• In the example of FIG. 3, the devices 200 a-200 c are being used by respective users 308 a, 308 b, 308 c (e.g., persons), who are present in the same meeting. Each of the users 308 a-308 c in the illustrated example is using a data entry application on his or her respective device 200 a-200 c. While the users 308 a-308 c are operating the data entry applications, the devices 200 a-200 c are creating instances of data entry forms (e.g., via form instantiators 206), entering data into the data entry forms (e.g., via input devices 114, 124, 126, 132, 154 and data entry form managers 202), and storing the data entry forms, including entered data, on the respective devices 200 a-200 c (e.g., in data entry form storage 224).
  • Although entering data into a handheld device 200 a-200 c may be somewhat more difficult than using pen and paper, once entered the content potentially has significantly more value to the user. The example information server 302 and/or the example computer 304 provide post-processing of data entry forms (e.g., notes) generated using the devices 200 a-200 c. Once a data entry form has been generated, the data entry form may contain text, pictures, audio, video, location, date, calendar, contact and/or other data or content. The data or content may be leveraged during post-processing to produce reports, revise agendas, track progress of projects, organize information, etc. For example, the information server 302 and/or the computer 304 may identify data entry subjects (e.g., projects) and identify tasks as being completed or notes being associated with the data entry subjects. The example information server 302 and/or the computer 304 may then update a project status, an agenda item, or another aspect of the data entry subject based on the note. As a result of the post-processing, the data entry forms generated via the devices 200 a-200 c may be revised, cross referenced, searched and/or updated, which increases the value of the notes over notes taken using pen and paper. Furthermore, the example information server 302 and/or the computer 304 may merge the data entry forms into other workflow tools (e.g., the Microsoft Office® suite, the IBM® Lotus Notes® suite, etc.).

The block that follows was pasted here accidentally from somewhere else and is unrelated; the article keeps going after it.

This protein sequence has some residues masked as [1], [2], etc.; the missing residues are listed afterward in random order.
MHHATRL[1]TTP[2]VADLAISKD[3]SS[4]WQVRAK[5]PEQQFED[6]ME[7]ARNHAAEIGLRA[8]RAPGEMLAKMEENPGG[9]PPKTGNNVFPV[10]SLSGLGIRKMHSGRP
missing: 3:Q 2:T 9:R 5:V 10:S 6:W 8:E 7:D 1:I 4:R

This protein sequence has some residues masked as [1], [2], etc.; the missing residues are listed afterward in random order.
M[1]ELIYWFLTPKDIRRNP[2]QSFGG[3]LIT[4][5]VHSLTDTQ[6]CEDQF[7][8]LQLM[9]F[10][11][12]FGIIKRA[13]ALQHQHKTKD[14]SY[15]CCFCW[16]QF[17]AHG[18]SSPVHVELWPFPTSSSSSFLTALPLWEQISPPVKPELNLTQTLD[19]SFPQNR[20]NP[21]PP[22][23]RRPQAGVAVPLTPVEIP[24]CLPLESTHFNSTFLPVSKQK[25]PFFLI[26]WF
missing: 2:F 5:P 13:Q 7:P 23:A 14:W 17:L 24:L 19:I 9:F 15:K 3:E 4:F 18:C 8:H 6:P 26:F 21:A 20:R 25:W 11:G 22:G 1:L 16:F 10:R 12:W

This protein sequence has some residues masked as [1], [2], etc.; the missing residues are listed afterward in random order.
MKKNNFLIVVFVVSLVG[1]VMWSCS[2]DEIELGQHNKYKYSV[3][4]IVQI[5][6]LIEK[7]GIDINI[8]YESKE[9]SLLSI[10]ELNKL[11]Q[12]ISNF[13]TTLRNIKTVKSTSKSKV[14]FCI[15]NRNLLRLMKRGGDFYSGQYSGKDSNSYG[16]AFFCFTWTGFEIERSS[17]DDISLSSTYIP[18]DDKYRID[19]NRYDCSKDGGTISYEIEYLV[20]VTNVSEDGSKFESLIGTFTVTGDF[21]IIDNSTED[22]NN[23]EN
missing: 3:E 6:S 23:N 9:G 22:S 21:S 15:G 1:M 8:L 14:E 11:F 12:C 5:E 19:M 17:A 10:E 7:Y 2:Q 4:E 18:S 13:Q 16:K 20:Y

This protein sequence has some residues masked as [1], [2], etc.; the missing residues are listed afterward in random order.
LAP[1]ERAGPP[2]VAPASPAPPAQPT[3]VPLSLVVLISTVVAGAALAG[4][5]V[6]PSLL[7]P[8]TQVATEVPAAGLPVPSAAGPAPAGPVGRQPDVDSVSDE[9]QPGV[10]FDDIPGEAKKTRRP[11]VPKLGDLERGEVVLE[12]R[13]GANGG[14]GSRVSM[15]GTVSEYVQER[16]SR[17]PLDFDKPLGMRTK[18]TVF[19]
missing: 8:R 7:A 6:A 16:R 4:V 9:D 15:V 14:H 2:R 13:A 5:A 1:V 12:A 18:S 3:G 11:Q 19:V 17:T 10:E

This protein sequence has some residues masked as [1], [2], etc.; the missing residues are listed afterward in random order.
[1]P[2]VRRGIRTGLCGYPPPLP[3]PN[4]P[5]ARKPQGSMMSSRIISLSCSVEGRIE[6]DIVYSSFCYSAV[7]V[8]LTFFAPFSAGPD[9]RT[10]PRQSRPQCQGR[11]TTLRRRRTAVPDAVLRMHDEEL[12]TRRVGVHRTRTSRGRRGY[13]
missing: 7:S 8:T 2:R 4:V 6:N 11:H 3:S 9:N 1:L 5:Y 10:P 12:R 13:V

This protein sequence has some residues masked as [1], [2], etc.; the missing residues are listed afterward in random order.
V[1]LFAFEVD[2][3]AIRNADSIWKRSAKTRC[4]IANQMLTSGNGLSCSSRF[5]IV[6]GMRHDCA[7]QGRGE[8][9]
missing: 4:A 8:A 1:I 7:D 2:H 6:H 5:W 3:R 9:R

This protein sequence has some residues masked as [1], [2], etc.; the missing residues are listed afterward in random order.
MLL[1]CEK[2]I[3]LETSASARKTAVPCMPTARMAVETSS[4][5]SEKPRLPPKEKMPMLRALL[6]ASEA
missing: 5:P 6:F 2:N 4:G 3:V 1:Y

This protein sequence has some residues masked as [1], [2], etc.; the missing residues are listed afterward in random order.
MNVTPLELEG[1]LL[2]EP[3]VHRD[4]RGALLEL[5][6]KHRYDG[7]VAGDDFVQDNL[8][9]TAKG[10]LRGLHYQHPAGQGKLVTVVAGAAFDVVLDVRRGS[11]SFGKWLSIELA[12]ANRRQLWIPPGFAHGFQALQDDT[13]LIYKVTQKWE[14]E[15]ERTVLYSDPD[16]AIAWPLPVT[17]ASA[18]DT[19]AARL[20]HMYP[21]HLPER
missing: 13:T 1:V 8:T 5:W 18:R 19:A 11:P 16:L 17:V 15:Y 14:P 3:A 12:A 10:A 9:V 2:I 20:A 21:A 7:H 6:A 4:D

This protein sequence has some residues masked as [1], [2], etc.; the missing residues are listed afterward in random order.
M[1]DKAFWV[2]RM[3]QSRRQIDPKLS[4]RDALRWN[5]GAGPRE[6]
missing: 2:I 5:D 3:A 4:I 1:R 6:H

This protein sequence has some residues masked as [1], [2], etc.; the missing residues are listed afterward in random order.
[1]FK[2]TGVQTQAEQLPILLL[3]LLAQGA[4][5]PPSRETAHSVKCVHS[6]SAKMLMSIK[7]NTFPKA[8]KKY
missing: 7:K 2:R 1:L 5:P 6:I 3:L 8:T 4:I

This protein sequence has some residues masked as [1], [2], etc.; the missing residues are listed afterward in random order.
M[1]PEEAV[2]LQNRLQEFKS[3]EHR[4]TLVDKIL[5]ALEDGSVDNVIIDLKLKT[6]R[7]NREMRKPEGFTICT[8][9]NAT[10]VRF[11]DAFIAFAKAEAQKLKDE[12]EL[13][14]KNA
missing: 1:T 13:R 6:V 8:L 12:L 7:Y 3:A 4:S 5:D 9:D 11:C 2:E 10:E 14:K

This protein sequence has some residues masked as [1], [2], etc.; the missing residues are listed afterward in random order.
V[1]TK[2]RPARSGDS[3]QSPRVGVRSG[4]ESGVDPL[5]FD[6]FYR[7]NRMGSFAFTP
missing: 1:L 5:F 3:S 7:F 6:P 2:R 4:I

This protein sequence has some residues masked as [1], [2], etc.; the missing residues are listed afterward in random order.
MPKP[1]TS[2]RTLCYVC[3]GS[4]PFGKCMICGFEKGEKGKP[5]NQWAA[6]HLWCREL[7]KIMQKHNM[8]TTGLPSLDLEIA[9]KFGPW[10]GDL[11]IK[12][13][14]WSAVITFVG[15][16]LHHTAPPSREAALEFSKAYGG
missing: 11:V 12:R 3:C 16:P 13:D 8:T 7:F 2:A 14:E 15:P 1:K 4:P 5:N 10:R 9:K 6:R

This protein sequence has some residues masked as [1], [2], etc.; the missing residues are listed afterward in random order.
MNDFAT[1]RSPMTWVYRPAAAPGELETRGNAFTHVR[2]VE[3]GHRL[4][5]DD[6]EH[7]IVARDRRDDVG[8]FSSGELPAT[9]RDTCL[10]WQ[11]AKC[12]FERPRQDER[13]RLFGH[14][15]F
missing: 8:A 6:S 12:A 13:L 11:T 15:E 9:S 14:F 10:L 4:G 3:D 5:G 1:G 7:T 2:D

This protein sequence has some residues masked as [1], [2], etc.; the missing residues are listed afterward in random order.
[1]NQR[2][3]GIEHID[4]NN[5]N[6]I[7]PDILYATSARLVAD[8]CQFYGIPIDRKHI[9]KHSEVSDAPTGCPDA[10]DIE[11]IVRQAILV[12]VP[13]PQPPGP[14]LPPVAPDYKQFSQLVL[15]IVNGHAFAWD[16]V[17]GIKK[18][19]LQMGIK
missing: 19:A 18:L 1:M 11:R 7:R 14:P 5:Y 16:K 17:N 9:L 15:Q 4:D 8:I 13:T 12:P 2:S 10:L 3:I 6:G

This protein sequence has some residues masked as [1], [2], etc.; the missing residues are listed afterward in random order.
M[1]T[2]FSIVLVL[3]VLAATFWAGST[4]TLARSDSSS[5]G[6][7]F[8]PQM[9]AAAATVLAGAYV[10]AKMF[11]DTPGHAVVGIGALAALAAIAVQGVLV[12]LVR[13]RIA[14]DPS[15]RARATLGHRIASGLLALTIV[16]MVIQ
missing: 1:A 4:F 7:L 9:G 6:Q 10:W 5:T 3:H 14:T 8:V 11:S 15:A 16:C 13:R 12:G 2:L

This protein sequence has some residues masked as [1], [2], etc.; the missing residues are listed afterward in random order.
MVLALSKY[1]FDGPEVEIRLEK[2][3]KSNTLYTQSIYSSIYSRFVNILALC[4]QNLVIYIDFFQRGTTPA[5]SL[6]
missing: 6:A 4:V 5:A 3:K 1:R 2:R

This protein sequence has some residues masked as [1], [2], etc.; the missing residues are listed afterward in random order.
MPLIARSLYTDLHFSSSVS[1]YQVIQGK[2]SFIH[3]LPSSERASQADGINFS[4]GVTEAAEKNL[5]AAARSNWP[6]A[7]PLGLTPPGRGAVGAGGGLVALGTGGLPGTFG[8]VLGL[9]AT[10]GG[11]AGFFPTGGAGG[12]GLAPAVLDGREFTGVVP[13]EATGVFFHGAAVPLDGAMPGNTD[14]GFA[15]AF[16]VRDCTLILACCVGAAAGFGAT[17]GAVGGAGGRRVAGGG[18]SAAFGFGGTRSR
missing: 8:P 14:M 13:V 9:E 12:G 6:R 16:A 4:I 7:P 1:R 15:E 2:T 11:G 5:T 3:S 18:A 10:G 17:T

• While many of the example data entry forms (e.g., notes) stored during the meeting may include information relevant to the meeting (e.g., to a project, subject, or topic), one or more of the users may also be creating irrelevant notes (e.g., doodles). When the meeting has concluded, the example users 308 a-308 c select a synchronization option (or have previously set their device(s) 200 a-200 c to synchronize). The synchronization causes the example devices 200 a-200 c to synchronize data entry forms (e.g., notes) from the meeting. However, the user(s) 308 a-308 c of device(s) 200 a-200 c having irrelevant data entry forms (e.g., notes) (and/or notes that should otherwise not be synchronized) and/or the data entry form manager 202 of such devices 200 a-200 c may cause those data entry forms (e.g., notes) to not be synchronized. The synchronization may occur via short-range communication connections 310 a, 310 b, 310 c (e.g., short-range communications 138 of FIG. 1) and/or via network connections 312 a, 312 b, 312 c (e.g., communication subsystems 104 of FIG. 1) and a network 314 (e.g., the network 146 of FIG. 1).